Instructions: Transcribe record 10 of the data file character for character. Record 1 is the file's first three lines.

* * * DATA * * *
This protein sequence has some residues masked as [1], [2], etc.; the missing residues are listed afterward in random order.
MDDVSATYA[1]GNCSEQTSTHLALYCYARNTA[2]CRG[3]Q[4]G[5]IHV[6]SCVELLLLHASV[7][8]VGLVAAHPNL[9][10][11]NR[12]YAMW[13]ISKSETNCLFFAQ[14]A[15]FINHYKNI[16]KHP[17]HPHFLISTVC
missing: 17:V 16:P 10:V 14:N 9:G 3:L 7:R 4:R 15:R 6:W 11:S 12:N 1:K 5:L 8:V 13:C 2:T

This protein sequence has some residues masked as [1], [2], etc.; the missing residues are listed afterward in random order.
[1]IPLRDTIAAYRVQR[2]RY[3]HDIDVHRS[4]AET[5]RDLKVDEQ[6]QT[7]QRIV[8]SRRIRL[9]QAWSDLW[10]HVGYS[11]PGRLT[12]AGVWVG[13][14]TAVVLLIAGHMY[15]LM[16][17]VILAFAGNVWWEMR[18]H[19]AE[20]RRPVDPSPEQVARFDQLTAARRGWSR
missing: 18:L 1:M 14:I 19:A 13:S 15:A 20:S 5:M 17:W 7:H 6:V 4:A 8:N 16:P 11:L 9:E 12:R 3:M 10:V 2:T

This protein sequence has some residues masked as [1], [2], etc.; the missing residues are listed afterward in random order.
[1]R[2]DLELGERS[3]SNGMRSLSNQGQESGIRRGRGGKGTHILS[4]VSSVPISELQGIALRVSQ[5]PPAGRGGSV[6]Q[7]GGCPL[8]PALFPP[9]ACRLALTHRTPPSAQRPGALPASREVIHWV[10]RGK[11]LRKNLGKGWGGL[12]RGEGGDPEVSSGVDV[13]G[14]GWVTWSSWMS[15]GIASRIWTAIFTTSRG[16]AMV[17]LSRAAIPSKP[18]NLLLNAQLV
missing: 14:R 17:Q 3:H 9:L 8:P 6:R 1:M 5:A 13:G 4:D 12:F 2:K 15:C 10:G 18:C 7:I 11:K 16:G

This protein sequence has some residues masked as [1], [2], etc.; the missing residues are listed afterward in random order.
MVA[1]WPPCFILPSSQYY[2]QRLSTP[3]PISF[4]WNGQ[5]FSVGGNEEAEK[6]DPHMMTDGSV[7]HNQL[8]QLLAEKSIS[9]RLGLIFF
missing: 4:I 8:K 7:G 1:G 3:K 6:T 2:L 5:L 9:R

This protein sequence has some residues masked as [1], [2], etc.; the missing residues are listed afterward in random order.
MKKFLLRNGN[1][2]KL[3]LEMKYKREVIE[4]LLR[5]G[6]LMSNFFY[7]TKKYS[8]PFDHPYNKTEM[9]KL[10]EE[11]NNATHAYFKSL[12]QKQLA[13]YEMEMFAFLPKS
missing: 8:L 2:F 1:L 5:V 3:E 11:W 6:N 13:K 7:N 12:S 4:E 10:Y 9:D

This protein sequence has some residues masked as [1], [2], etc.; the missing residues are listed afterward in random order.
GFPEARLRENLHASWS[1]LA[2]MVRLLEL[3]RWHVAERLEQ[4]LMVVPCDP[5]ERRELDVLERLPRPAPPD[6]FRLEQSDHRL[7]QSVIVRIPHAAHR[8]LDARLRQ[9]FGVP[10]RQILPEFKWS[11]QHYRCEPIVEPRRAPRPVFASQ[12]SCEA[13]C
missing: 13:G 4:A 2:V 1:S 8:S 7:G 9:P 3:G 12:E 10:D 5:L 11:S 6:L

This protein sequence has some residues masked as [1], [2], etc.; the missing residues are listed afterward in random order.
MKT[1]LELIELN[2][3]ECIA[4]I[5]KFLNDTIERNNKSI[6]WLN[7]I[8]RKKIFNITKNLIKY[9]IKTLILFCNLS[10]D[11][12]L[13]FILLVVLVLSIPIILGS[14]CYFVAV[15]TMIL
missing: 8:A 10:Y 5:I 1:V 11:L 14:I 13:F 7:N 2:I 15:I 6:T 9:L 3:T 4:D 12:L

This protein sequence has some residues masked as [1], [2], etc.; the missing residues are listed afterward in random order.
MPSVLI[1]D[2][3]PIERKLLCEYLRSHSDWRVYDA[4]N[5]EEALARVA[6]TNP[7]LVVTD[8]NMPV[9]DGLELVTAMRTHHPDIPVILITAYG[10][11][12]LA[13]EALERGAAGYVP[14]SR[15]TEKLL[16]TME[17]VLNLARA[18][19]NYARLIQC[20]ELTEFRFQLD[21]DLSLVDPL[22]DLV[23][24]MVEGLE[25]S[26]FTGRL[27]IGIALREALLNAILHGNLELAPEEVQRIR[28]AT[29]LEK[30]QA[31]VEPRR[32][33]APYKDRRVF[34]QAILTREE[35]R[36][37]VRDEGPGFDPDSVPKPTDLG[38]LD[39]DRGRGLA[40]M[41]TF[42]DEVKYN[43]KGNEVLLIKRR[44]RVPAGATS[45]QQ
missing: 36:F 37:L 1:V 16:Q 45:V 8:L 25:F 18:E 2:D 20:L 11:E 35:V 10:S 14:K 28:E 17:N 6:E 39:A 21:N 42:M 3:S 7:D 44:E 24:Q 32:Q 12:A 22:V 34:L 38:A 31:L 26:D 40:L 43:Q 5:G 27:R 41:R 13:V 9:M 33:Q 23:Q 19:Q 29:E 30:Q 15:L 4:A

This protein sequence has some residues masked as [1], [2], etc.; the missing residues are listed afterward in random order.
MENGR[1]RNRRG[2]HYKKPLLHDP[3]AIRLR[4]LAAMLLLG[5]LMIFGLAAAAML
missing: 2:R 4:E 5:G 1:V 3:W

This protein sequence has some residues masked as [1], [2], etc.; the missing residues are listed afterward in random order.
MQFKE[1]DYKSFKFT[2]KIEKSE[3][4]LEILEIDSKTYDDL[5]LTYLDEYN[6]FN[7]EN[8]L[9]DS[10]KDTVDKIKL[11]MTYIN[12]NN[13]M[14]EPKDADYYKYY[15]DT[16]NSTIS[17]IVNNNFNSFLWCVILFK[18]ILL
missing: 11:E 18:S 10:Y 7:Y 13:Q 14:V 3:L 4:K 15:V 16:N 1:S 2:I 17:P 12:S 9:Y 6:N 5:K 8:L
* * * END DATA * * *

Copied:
This protein sequence has some residues masked as [1], [2], etc.; the missing residues are listed afterward in random order.
MQFKE[1]DYKSFKFT[2]KIEKSE[3][4]LEILEIDSKTYDDL[5]LTYLDEYN[6]FN[7]EN[8]L[9]DS[10]KDTVDKIKL[11]MTYIN[12]NN[13]M[14]EPKDADYYKYY[15]DT[16]NSTIS[17]IVNNNFNSFLWCVILFK[18]ILL
missing: 11:E 18:S 10:Y 7:Y 13:Q 14:V 3:L 4:K 15:V 16:N 1:S 2:I 17:P 12:S 9:Y 6:N 5:K 8:L